His three-year appointments to both the SMU faculty and the Bush Institute begin in January 2010. Agreements signed by SMU and the Bush Foundation in February 2008 outline the stipulations for concurrent appointments – to serve on the SMU faculty, fellows must meet the same criteria that apply to appointees to other faculty positions, and their nomination must be reviewed and approved by the appropriate academic department and school.

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Former President Bush visits Mustang football practice

Coach June Jones and former president George W. Bush with SMU football playersFormer President George W. Bush visited football practice Aug. 24 in Gerald J. Ford Stadium. Bush was joined by SMU President R. Gerald Turner, and the former president briefly addressed the players after the practice session.

Coach June Jones had given the 43rd president a practice schedule and asked him to stop by and speak to the team when he could. Bush watched about an hour of drills.

“He said he’s an SMU rookie, it’s his first year,” Coach Jones said.

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By | 2009-08-27T16:50:39+00:00 August 27, 2009|Categories: News|Tags: , , , , |

Iraqi women meet with former President and Mrs. Bush at SMU

Former President and Mrs. Bush with Iraqi women at SMUFormer President George W. Bush and Laura Bush met with eight Iraqi women at SMU on May 14 as part of the delegation’s visit to the United States under the U.S. Department of State’s International Visitor Leadership Program.

The exchange, which included several U.S. cities, was coordinated by World Learning Visitor Exchange Program in cooperation with the World Affairs Council of Dallas/Fort Worth. The women are officials in Iraq representing professions ranging from public works administration to nursing education.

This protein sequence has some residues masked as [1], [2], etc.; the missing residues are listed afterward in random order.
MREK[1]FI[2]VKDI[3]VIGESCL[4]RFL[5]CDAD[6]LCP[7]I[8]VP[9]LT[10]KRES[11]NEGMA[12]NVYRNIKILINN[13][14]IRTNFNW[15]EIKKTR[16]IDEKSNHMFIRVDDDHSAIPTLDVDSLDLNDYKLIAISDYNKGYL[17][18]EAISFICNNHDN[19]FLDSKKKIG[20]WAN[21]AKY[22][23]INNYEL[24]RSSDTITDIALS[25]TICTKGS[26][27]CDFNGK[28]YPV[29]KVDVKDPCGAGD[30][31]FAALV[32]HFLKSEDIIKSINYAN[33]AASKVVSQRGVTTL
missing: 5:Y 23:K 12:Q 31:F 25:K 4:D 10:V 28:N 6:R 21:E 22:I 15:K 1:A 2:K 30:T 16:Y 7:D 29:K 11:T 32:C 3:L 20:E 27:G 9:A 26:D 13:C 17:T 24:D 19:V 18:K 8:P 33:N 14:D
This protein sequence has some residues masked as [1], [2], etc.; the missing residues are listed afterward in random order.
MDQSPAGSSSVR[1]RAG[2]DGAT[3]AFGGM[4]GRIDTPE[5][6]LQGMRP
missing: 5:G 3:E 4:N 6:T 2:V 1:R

Several SMU faculty members attended the event – Crista DeLuzio of the Clements Department of History and Carolyn Smith-Morris of the Department of Anthropology, both in Dedman College of Humanities and Sciences; Maria Minniti, Cox School of Business; Jenia Turner, Dedman School of Law; and Susanne Scholz, Perkins School of Theology. SMU student Natalie Kashefi also attended. Gail Turner, wife of SMU President R. Gerald Turner, hosted a reception for the group; and Brad Cheves, SMU vice president for development and external affairs, was among those welcoming the delegation to campus.

The World Affairs Council was represented by its president, Jim Falk, and executive vice president Beth Huddleston, who also serves as a member of the board of the National Council for International Visitors. The Council serves as the Department of State’s coordinator of the International Visitor Leadership Program in Dallas and Fort Worth.

“Both President and Mrs. Bush spoke about the vital role women play in building and maintaining civil society and about how essential the guarantee of women’s rights is to a healthy democracy,” said DeLuzio. “The Iraqi women spoke eloquently about their courageous attempts to empower women and to further women’s rights in their country.